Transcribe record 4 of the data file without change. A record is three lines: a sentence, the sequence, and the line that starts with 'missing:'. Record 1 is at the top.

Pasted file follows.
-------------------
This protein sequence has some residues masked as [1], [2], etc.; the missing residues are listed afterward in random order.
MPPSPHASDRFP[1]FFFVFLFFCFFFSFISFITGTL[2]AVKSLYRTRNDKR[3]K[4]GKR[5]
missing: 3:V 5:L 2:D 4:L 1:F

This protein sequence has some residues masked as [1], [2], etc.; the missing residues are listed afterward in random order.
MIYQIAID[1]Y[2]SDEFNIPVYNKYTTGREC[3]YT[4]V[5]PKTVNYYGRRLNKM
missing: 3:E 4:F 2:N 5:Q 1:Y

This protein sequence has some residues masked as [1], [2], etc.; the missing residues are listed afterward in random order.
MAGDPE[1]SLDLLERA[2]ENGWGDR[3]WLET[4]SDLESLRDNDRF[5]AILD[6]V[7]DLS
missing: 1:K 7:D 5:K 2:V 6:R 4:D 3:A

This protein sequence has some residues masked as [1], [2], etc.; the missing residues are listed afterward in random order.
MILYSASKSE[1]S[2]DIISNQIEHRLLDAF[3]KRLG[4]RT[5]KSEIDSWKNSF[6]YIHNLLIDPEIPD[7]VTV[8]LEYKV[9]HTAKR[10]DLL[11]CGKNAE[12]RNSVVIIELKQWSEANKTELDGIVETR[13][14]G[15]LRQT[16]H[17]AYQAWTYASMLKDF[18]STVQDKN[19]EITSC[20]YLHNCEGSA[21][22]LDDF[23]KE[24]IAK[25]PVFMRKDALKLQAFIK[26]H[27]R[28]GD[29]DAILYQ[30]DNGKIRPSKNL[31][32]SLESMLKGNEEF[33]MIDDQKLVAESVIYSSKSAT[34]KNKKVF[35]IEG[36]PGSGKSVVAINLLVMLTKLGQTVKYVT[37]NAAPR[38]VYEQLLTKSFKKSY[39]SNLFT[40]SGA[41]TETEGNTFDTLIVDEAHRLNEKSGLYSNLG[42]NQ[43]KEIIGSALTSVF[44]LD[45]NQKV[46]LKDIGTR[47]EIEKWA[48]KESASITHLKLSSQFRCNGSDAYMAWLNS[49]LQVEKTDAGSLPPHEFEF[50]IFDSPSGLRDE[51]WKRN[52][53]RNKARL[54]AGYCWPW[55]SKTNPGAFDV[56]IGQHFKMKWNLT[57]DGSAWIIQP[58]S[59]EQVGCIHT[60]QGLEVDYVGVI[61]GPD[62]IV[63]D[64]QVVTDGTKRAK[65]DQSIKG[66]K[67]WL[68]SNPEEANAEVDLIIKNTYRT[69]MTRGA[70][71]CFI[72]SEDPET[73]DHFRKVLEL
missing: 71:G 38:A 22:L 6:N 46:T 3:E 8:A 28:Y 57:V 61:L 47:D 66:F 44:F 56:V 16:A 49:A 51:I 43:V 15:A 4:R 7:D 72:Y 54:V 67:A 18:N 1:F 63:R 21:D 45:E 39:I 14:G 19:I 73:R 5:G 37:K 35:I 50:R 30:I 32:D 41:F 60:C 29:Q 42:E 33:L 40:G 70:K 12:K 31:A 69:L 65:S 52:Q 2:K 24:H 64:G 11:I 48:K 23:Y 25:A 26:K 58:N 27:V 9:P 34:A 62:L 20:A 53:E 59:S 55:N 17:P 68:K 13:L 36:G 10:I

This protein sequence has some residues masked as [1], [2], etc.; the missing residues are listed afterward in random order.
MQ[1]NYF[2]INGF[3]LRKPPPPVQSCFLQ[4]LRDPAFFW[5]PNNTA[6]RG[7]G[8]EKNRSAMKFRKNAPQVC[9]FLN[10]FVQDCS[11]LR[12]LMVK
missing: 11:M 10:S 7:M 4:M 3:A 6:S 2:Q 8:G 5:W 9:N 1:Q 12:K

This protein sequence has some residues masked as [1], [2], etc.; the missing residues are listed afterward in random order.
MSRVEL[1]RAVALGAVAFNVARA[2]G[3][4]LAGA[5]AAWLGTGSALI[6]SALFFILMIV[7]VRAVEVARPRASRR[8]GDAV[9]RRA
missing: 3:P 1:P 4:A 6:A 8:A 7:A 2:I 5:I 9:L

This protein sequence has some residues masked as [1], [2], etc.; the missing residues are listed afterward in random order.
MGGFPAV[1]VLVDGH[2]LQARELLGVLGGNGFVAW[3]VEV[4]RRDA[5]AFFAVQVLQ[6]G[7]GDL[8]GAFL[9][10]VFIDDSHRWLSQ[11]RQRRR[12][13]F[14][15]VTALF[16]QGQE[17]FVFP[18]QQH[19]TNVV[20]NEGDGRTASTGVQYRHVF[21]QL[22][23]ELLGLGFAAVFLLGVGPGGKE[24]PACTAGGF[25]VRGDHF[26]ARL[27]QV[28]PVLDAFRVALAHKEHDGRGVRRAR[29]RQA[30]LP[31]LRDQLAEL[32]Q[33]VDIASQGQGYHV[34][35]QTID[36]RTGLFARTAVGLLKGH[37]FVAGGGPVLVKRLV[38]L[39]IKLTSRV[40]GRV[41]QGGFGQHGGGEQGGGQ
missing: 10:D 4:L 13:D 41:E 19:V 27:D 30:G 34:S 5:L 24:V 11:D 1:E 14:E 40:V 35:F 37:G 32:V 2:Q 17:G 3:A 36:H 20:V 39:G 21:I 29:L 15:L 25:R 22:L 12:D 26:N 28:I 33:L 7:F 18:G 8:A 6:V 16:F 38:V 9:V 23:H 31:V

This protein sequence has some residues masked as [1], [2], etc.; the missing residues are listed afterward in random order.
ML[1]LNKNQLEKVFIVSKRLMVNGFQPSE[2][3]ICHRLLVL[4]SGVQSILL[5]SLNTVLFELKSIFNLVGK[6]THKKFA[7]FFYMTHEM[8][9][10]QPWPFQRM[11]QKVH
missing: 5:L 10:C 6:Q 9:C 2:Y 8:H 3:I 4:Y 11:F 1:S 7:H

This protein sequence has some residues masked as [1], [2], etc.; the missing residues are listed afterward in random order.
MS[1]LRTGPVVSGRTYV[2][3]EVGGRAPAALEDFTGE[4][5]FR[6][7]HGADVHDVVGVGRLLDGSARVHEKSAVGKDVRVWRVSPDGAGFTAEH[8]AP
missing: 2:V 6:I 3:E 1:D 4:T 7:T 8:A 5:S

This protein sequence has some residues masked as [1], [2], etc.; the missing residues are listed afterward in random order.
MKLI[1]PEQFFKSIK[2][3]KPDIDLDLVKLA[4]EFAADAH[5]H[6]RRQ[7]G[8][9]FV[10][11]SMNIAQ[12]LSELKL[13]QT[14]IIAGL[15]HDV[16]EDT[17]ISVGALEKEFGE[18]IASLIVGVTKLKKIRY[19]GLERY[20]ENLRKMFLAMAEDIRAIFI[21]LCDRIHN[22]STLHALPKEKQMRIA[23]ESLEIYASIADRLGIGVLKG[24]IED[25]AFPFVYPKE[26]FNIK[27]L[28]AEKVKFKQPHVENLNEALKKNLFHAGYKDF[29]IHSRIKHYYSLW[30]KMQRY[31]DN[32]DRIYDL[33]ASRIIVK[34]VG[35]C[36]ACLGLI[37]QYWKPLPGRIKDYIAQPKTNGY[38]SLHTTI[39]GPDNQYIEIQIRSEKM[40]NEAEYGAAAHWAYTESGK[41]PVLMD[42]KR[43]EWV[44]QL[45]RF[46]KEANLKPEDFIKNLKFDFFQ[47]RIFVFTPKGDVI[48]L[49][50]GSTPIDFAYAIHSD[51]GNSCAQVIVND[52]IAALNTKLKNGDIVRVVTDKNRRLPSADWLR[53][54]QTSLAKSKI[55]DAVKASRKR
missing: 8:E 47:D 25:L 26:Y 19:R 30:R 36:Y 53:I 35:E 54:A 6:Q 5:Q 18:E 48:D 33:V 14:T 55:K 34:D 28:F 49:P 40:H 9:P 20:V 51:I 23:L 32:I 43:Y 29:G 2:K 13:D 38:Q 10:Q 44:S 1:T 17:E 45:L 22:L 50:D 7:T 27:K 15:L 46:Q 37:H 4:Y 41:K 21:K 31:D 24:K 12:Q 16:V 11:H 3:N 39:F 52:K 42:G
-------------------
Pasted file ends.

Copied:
This protein sequence has some residues masked as [1], [2], etc.; the missing residues are listed afterward in random order.
MILYSASKSE[1]S[2]DIISNQIEHRLLDAF[3]KRLG[4]RT[5]KSEIDSWKNSF[6]YIHNLLIDPEIPD[7]VTV[8]LEYKV[9]HTAKR[10]DLL[11]CGKNAE[12]RNSVVIIELKQWSEANKTELDGIVETR[13][14]G[15]LRQT[16]H[17]AYQAWTYASMLKDF[18]STVQDKN[19]EITSC[20]YLHNCEGSA[21][22]LDDF[23]KE[24]IAK[25]PVFMRKDALKLQAFIK[26]H[27]R[28]GD[29]DAILYQ[30]DNGKIRPSKNL[31][32]SLESMLKGNEEF[33]MIDDQKLVAESVIYSSKSAT[34]KNKKVF[35]IEG[36]PGSGKSVVAINLLVMLTKLGQTVKYVT[37]NAAPR[38]VYEQLLTKSFKKSY[39]SNLFT[40]SGA[41]TETEGNTFDTLIVDEAHRLNEKSGLYSNLG[42]NQ[43]KEIIGSALTSVF[44]LD[45]NQKV[46]LKDIGTR[47]EIEKWA[48]KESASITHLKLSSQFRCNGSDAYMAWLNS[49]LQVEKTDAGSLPPHEFEF[50]IFDSPSGLRDE[51]WKRN[52][53]RNKARL[54]AGYCWPW[55]SKTNPGAFDV[56]IGQHFKMKWNLT[57]DGSAWIIQP[58]S[59]EQVGCIHT[60]QGLEVDYVGVI[61]GPD[62]IV[63]D[64]QVVTDGTKRAK[65]DQSIKG[66]K[67]WL[68]SNPEEANAEVDLIIKNTYRT[69]MTRGA[70][71]CFI[72]SEDPET[73]DHFRKVLEL
missing: 71:G 38:A 22:L 6:N 46:T 3:E 8:A 28:Y 57:V 61:L 47:D 66:F 44:F 56:V 16:A 49:A 51:I 43:V 15:A 4:R 7:D 72:Y 54:V 67:A 18:N 1:F 63:R 21:D 45:E 39:I 14:G 19:I 73:R 5:G 37:K 35:I 50:R 30:I 32:D 41:F 60:C 29:Q 42:E 33:L 40:G 70:K 12:K 31:A 69:L 65:S 52:Q 2:K 24:H 64:G 11:I 48:K 23:Y 25:A 26:K 58:N 27:V 9:P 34:A 62:L 20:A 53:E 59:S 55:N 17:P 68:K 13:L 36:G 10:I